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  • Angela Gault

When The House Of Cards Falls Down

There was a post I saw on Instagram recently that made me laugh, mostly because it was pretty true and rather accurate...

When I fall off of the 'healthy wagon' it goes a little something like this:

  • I'll be incredibly dedicated in going to the gym and eating healthily, cutting out snacks, doing meal preps and going to bed at a decent hour.

  • Then someone offers me a biscuit or a piece of cake (or a wedge of cheese, I can never say no to cheese!).

  • Before I know it all of the planned vegetables, fruit and lean meat I was due to eat has been put on the back burner.

  • I say to myself 'well I'm down the rabbit hole now' and proceed to have a day of giving into all the sugary and sweet snacks, chow down on a pizza, and most likely some chocolate and ice-cream too.

As you can see, there are definitely times when I do exactly as the caption above says.

Ahhh, that poor village.

I'll hedge my bets that this type of habitual cycle is something most of us can slip into quite often if we aren't careful. It's not only related to our eating habits; you can be really focused and on top of all areas of your life until one thing slides it feels like the rest comes crashing down with it, just like a house of cards.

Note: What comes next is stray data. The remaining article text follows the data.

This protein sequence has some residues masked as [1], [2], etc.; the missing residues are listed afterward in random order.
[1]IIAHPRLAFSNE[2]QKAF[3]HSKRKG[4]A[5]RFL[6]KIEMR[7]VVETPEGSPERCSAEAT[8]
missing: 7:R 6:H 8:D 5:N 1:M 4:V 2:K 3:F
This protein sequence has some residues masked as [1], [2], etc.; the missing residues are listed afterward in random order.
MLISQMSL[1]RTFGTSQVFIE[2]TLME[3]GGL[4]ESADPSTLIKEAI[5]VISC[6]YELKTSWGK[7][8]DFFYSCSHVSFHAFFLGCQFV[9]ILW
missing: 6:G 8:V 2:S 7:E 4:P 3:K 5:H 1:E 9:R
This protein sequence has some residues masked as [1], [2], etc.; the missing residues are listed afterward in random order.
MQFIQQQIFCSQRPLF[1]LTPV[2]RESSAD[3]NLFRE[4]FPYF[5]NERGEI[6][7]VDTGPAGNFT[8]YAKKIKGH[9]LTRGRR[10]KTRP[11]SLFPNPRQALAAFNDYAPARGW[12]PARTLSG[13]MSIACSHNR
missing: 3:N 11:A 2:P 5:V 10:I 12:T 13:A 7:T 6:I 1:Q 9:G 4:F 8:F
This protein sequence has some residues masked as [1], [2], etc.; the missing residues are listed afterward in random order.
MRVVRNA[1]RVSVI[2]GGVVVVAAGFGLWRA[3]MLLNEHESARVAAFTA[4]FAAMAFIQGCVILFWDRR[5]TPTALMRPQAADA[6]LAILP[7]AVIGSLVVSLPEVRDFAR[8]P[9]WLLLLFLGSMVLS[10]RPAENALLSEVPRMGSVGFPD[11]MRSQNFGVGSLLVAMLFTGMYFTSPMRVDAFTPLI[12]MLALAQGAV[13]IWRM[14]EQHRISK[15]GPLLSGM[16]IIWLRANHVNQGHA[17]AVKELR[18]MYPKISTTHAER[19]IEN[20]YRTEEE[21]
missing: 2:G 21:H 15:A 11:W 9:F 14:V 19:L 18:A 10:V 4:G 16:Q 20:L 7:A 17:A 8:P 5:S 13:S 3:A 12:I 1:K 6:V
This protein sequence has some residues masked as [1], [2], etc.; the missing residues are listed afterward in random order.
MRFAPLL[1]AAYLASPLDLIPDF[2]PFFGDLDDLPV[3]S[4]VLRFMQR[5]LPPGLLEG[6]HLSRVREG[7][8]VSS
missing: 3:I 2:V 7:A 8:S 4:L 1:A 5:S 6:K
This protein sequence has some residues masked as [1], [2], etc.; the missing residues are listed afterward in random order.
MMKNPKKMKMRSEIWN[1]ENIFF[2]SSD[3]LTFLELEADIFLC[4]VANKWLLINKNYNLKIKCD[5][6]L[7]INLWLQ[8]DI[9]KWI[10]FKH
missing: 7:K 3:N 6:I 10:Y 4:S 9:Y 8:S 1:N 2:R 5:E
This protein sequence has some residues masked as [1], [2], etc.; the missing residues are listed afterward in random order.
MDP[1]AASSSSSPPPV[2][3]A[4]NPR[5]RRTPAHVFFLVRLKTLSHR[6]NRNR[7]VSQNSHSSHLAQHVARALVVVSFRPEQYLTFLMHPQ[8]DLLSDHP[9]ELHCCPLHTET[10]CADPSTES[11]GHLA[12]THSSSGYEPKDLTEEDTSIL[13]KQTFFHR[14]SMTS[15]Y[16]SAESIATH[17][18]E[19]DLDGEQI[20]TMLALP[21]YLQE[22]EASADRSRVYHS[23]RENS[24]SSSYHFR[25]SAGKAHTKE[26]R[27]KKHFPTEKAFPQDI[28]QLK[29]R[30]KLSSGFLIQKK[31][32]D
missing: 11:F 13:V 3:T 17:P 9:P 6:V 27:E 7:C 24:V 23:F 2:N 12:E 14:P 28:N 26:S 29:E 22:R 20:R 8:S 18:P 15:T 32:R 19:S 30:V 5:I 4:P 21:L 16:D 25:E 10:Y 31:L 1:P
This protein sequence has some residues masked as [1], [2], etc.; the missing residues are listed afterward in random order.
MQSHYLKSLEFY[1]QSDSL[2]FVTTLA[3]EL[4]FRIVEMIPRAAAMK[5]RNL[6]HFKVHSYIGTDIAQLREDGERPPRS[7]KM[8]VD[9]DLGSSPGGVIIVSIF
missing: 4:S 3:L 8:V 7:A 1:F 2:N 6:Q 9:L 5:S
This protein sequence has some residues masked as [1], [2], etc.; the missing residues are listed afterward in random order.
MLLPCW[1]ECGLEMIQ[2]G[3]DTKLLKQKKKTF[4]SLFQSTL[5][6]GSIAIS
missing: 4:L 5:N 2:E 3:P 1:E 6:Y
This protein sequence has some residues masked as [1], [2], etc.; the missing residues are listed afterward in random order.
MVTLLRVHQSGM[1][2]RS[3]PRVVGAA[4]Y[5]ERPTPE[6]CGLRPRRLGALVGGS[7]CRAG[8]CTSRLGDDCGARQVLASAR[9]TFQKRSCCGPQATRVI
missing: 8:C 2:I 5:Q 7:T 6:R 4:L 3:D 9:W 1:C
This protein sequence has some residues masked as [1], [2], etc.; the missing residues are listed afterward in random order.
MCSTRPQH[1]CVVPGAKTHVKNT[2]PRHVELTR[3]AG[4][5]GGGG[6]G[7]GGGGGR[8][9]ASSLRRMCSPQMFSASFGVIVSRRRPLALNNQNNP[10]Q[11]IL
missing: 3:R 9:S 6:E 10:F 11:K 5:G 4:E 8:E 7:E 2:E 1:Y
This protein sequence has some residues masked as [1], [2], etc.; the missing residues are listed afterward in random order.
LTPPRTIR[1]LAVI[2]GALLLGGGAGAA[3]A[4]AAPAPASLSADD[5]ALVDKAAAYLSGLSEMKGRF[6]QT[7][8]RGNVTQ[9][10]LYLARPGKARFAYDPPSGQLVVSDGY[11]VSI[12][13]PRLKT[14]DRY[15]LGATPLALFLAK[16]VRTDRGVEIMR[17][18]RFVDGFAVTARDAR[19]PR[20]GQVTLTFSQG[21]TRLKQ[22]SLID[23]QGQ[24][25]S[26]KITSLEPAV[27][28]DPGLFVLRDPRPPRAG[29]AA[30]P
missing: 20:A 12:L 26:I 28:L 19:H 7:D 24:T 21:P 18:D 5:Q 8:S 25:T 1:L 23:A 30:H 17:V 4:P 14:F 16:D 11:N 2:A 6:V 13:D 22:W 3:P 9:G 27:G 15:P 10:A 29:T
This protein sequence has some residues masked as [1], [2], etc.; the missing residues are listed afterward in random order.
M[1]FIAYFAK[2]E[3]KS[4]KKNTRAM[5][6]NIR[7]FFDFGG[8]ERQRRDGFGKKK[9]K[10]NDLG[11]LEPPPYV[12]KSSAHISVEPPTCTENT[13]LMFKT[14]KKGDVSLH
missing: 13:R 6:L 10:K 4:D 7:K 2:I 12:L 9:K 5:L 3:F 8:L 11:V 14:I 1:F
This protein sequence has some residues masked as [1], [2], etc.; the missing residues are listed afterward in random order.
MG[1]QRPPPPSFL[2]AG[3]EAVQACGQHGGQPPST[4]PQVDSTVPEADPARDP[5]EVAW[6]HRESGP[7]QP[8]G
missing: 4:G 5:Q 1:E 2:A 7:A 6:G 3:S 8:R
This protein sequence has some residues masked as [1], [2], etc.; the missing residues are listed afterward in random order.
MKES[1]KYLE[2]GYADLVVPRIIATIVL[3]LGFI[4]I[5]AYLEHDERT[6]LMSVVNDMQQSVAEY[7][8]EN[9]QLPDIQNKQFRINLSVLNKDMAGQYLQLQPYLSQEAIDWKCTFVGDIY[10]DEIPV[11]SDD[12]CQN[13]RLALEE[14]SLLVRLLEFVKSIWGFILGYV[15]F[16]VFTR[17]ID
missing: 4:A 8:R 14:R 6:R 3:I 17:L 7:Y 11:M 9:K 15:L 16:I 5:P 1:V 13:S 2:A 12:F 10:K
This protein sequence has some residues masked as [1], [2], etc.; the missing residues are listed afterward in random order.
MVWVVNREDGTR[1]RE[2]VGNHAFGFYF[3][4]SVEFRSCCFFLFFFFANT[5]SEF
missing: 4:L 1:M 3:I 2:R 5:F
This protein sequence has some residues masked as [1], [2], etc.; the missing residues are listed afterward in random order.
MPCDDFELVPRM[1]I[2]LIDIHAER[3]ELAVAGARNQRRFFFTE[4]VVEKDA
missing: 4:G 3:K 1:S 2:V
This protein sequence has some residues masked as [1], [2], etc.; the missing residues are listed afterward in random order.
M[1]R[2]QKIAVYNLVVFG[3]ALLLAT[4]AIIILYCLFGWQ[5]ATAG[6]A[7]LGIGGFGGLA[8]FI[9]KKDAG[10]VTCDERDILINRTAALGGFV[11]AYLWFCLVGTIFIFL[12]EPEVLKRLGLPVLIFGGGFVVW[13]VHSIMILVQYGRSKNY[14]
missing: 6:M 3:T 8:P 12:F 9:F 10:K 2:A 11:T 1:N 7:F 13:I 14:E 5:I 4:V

For me, once I have an off day and start "cheating" with unhealthy snacks, that can end up throwing my routine off until Sunday night (because apparently you can only start getting yourself back on the straight and narrow on Mondays right?). This will normally happen if I haven't done any meal prep and bulk cooking. If I'm not eating properly I tend not to go to the gym as it feels like pointless exercise. In turn, through not exercising, this makes me feel lethargic and I don't feel energised and focused to stick to other tasks I set myself. I then end up faffing about and staying up late watching random TV shows or films and go to bed really late. The following morning I wake up feeling really tired and end up snacking on unhealthy food throughout the day.....and so the cycle continues.